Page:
From Grant-Funded Study to Enduring Practice
How Agencies in the Procedural Justice-Informed Alternatives to Contempt Demonstration Continued Their Work After Research Ended
The Procedural Justice-Informed Alternatives to Contempt (PJAC) demonstration integrated principles of procedural justice into child support enforcement practices. Procedural justice refers to the perception of fairness in processes that resolve disputes and result in decisions. Research has shown that if people perceive a process to be fair, they will be more likely to comply with the outcome of that process, whether or not the outcome is favorable to them.
Child support agencies aim to secure payments from noncustodial parents to support the financial well-being of their children. The PJAC demonstration targeted noncustodial parents who were at the point of being referred to the legal system for civil contempt of court because they had not met their child support obligations, yet had been determined to have the ability to pay by child support agency staff members. The goal of PJAC services was to address noncustodial parents’ reasons for nonpayment, promote their positive engagement with the child support agency and the custodial parent, and improve the consistency and completeness of their payments. The PJAC demonstration was developed by the Office of Child Support Enforcement within the U.S. Department of Health and Human Services’ Administration for Children and Families.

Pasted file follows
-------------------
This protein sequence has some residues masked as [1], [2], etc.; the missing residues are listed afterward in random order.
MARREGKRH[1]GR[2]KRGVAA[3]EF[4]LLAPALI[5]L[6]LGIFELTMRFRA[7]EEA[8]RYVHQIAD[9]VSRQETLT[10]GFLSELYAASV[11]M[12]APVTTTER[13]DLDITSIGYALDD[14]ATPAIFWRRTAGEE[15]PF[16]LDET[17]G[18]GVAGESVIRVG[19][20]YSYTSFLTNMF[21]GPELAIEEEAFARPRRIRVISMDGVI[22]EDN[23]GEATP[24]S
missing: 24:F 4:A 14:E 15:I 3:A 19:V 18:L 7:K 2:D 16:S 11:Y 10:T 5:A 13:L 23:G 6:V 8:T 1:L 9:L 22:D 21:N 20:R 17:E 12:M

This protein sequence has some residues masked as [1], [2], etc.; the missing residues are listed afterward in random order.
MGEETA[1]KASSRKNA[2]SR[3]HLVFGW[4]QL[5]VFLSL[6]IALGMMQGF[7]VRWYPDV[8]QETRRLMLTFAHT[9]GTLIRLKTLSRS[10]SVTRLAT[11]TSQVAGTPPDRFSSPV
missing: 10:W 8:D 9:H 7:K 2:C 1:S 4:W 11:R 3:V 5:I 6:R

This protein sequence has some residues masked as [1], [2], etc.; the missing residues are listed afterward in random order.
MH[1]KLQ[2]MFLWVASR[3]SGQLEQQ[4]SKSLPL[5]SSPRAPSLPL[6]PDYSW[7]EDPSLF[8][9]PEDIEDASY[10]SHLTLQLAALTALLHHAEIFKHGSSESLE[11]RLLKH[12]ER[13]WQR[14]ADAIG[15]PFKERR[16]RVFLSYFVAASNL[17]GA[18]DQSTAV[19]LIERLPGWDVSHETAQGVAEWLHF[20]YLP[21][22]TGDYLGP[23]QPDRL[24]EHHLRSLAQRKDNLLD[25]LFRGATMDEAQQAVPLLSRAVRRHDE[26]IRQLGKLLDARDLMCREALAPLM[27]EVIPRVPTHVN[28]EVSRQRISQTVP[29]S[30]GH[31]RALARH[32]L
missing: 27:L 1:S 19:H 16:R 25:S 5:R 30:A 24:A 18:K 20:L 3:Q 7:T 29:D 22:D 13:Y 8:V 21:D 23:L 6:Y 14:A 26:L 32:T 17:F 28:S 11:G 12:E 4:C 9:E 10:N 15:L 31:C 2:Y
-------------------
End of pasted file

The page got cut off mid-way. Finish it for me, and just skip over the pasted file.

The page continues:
After a competitive process, six child support agencies across the United States were awarded grants to implement the PJAC model. As part of the demonstration, grantee child support agencies operated PJAC services from late 2017 through September 2021. After the study ended, participating agencies had the flexibility to determine whether to continue to use procedural justice principles, and if so, how. The research team conducted eight interviews with program managers and former PJAC case managers in August 2022 to learn how each agency continued using procedural justice. This brief presents the findings from those interviews and describes how the child support agencies that took part in PJAC have continued to deploy the principles of procedural justice.